Anonymous has divided the net community. When the hacker magazine 2600 condemned the online attacks, describing them as "boorish" and "childish" in a press release, its website also came under fire.
"This is the first real info war, and you are the soldiers," John Perry Barlow, a former lyricist for the Grateful Dead, tweeted. Many activists and media outlets promptly parroted Barlow's tweet.
But how should a DOS attack be treated? Is it like a sit-in? Or is it more like sabotage? Or possibly extortion? It's a question that will soon be the subject of several court cases.
Five arrests have already been made in England. The suspects, who are between the ages of 15 and 26, were released on bail. One of them goes by the nickname "Coldblood" and is believed to be one of the ringleaders. He identified himself as a spokesman for Anonymous, foolishly without wearing a mask.
The swarm did not react to his arrest with statements of solidarity, but with derision. "Coldblood is simply embarrassing," one of the masked activists in London mumbles. "Anonymous is decentralized. We have no leaders."
When the Dutch police arrested a 16-year-old boy, by contrast, Anonymous used its ion cannon to open fire on the public prosecutor's office. In doing so, however, it provided the investigators with new incriminating material free of charge. The design of the software is so unsophisticated that it reveals the IP address of the attacker. The next arrest followed soon afterwards.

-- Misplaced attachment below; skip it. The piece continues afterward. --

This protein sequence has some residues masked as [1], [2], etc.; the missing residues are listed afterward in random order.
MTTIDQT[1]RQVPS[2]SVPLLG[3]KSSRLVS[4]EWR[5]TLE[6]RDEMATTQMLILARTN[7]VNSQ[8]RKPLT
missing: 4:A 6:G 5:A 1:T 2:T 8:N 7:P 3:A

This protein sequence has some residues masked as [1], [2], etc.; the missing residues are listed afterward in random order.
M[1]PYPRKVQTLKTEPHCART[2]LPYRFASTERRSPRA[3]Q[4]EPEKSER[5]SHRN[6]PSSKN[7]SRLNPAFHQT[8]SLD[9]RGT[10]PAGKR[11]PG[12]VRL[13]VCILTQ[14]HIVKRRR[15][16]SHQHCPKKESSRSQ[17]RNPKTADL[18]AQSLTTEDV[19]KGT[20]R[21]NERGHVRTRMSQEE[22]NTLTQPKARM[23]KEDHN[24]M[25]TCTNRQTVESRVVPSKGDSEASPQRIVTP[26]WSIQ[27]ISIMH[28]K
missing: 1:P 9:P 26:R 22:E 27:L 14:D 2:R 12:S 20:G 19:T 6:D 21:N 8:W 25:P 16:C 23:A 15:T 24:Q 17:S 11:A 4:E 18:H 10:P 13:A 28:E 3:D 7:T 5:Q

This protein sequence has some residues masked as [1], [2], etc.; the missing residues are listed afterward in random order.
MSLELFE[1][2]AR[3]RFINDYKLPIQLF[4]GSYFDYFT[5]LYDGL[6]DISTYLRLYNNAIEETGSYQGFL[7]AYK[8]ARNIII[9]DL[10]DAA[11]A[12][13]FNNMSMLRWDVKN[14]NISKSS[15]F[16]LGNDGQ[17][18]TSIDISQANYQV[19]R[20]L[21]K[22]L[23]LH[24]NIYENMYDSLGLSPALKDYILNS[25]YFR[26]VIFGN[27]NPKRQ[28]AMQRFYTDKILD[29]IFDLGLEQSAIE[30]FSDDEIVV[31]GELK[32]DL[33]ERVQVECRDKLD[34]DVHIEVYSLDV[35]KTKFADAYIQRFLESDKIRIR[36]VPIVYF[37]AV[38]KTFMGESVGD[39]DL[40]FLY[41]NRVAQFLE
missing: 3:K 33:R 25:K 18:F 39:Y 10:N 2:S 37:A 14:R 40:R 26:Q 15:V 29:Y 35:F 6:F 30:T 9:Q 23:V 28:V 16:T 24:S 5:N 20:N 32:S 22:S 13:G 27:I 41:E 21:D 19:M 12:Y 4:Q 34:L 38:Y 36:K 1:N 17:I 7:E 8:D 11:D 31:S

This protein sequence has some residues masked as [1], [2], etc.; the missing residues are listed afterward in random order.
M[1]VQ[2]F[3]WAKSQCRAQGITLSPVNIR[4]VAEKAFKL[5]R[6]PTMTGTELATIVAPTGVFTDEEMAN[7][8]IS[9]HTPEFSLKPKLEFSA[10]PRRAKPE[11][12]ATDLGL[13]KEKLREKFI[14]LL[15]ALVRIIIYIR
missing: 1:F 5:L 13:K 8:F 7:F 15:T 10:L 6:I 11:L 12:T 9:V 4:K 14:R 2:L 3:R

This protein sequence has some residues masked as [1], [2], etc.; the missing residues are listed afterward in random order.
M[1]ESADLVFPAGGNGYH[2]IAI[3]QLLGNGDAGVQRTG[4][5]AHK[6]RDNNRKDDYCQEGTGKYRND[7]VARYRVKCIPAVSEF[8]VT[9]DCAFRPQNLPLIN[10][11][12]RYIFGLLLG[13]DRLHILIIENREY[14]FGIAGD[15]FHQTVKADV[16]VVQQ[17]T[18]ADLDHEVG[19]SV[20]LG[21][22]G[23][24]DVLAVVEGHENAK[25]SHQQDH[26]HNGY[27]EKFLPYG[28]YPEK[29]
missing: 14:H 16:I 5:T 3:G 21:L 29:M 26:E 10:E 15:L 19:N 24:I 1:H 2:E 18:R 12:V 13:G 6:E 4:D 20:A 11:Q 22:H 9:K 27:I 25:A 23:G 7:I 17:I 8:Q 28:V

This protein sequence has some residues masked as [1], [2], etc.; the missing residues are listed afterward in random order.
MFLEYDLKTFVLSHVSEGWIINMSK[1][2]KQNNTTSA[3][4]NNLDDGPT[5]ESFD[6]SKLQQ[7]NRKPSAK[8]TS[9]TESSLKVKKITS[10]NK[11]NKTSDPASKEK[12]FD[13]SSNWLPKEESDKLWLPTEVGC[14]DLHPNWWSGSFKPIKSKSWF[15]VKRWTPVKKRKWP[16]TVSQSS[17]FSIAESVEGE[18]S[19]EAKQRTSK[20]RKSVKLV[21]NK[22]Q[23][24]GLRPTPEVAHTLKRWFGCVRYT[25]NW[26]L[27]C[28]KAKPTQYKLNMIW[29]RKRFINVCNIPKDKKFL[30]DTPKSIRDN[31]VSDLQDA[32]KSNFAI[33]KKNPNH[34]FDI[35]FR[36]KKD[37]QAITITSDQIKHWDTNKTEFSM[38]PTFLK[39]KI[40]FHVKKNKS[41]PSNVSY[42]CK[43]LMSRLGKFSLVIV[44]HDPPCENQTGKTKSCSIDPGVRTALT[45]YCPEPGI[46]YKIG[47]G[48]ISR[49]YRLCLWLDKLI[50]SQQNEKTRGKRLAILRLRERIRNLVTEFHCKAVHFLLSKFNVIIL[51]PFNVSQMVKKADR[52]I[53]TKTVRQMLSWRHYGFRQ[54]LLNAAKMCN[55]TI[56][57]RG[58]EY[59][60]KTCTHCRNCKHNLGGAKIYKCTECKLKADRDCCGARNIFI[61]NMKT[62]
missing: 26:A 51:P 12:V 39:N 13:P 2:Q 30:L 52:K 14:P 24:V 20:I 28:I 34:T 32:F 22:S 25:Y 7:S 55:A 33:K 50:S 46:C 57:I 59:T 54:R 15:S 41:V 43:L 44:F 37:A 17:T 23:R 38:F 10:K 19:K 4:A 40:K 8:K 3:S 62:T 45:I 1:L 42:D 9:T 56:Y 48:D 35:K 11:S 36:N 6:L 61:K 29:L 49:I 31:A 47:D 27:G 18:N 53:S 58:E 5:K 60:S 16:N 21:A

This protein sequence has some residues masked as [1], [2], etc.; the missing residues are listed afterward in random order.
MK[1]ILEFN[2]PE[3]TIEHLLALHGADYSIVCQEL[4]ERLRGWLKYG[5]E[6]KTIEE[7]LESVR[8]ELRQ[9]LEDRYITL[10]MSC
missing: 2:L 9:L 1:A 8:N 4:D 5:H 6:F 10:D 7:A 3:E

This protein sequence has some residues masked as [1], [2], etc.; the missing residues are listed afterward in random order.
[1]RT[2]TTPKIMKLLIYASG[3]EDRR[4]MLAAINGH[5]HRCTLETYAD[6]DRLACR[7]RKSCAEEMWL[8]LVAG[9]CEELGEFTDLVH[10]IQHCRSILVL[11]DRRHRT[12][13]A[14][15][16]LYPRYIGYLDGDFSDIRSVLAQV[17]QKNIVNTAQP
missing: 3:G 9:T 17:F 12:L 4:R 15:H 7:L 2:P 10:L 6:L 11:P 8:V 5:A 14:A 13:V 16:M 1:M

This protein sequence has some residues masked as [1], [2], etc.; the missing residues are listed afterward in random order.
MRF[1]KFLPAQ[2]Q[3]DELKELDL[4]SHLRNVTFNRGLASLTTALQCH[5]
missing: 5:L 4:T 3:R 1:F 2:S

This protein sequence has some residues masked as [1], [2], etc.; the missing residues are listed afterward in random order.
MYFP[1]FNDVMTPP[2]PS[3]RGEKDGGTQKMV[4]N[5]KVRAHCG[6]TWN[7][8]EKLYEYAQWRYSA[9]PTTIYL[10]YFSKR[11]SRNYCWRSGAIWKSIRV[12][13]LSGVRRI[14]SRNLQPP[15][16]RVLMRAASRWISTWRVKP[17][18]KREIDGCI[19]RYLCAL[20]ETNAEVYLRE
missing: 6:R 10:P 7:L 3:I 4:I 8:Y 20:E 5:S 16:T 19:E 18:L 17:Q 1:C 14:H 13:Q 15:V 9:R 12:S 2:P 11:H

"I knew what I was doing, and I stand by it," says Martijn G. "I support freedom of opinion on the Web." Martijn G. is 19 and lives with his parents in a small house in the town of Sappemeer. He is angry because the police confiscated his mobile phone and his computer, merely because he had wanted to try out the program, as he claims. He is waiting for the indictment. He can't say anything else about the case, he says, because his father doesn't want him to.
"The punishment will probably depend very much on the judge's opinion," says Jana Herwig. Was it an act of sabotage or protest? Herwig is earning a Ph.D. in Media Studies in Vienna, with an emphasis on cyber cultures. She views participation in Anonymous as a ritualized test of courage on the road to adulthood.
Funny Cat Pictures and Pornography